There are "clearly partisan" divides over the inclusion of content addressing LGBTQ+ issues, race, and other supposedly controversial subjects in schools, says a new study from the University of Southern California.
"While Republican state leaders are backing public schools away from directly addressing race, gender, and sexual identity -- as well as their historical injustices -- in the U.S., Democratic state leaders are pushing in the opposite direction, mandating curricula and coursework discussing America's racist origins and legacies and highlighting the contributions throughout history of women and people of color," says the study, titled "A House Divided? What Americans Really Think About Controversial Topics in Schools."
Among the general population, both Republicans and Democrats surveyed by USC said it's good to teach high school students about certain subjects, including sex education, voting rights, and racism, but there was a great divide when it came to discussion of LGBTQ+ matters. Eighty-five percent of Democrats approved of teaching about sexual orientation and gender identity, but among Republicans, 37 percent said it's OK to teach about sexual orientation and 32 percent felt that way about gender identity.
Most respondents didn't approve of assigning books that depict same-sex relationships, but more Democrats than Republicans said these books should be available in school libraries as optional reading for high schoolers -- 84 percent of Democrats and 50 percent of Republicans.
"Americans overwhelmingly want high school to be a place where students learn about multiple sides of controversial topics, and they are free to access books touching on a variety of controversial content," the study states.
However, many Americans -- both Democrats and Republicans -- did not believe that elementary-age students should have access to LGBTQ+ content. About 53 percent of respondents said elementary school students should be able to read books portraying families with same-sex parents; 73 percent agreed to this for high schoolers. But a majority opposed elementary-age children having access to books depicting sexual experiences, either same-sex or opposite, or books that portray what the survey called broadly "experience of transgender people" or "experiences of lesbian or gay people."
Republicans believe schools deliver what they would deem objectionable subject matter to their children and are more likely to want more control over what their children learn, while Democrats, on the other hand, favor giving teachers more authority over curricula.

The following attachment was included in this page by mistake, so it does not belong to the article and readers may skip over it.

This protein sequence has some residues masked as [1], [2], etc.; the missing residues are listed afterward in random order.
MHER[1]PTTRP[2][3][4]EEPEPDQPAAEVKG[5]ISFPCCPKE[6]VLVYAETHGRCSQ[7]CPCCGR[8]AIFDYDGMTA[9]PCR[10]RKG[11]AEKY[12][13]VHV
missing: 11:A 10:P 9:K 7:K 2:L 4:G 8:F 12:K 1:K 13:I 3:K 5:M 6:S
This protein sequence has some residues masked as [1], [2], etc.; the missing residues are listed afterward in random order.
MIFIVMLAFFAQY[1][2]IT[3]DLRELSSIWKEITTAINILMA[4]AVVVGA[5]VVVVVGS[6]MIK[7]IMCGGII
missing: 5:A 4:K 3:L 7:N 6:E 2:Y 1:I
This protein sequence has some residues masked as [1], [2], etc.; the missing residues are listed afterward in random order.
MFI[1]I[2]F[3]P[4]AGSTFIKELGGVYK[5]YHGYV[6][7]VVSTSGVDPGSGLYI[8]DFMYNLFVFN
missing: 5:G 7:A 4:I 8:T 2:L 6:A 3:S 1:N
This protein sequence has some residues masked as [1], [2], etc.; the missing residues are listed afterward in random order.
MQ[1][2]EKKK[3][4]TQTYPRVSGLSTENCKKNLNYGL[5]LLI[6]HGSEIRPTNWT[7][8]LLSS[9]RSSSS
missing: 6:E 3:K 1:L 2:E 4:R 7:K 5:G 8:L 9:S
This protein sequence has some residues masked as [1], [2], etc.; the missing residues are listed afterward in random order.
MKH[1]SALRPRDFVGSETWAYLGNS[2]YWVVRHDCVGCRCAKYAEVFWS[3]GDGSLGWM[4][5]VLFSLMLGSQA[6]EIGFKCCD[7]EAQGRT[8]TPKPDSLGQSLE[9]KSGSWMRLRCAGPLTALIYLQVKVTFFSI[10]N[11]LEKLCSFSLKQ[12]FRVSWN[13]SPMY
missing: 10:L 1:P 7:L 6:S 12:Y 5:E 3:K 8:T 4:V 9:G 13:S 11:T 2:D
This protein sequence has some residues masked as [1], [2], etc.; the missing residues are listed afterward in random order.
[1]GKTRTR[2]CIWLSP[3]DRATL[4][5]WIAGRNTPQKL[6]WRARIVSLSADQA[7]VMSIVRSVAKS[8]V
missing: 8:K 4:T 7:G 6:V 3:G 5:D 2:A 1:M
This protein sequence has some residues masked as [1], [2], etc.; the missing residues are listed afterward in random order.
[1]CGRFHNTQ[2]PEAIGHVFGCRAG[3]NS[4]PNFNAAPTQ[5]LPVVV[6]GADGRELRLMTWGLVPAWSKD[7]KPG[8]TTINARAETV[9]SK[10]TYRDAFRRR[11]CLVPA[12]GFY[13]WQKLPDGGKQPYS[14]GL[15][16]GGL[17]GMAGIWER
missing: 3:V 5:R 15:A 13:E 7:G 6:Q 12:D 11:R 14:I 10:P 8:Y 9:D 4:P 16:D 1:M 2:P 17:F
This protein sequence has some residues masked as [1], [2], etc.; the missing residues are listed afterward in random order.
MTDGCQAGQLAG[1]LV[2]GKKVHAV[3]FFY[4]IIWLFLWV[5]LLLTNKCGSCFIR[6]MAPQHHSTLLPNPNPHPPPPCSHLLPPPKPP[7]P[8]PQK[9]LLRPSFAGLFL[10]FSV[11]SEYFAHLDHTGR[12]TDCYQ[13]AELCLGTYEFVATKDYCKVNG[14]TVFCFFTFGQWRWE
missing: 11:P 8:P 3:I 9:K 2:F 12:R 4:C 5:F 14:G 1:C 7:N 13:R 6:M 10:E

Nearly six out of 10 of all respondents said transgender rights should be taught generally, while 65 percent said teachers should teach about LGBTQ+ rights.
Democrats were more willing to teach children opposing points of view on various subjects. Democrats and Republicans support teaching about anti-abortion rights arguments in about the same numbers -- 77 percent and 74 percent, respectively. In contrast, as opposed to 60 percent of Republicans, 92 percent of Democrats support teaching about pro-choice positions.
There are deep partisan divides over who should decide what goes into school curricula. Half of Republicans believe parents should be the most influential, compared to 20 percent of Democrats. Many Republican-sponsored "parental rights" bills reflect these views, requiring schools to post all instructional materials online and to provide parental oversight in other ways.
Regardless of their political party, many adults do not comprehend critical race theory, which conservatives have used as a liberal bogeyman in recent years. Right-wingers have thus distorted the term, using it to refer to any issue about race or equity. Some 15 percent of respondents said they knew enough to explain the term to others. However, half of the respondents had no idea what the term was or had heard it but didn't know what it meant.
Critical race theory was poorly understood even by those who claimed to be familiar with it. Only 16 percent of these participants correctly guessed that colorblindness, which entails treating people equally regardless of skin color, did not fall into critical race theory. According to critical race theory, a clear understanding of race is crucial to eliminating racism.
The USC Rossier School of Education and Dornsife Center surveyed 3,751 households nationwide for the study.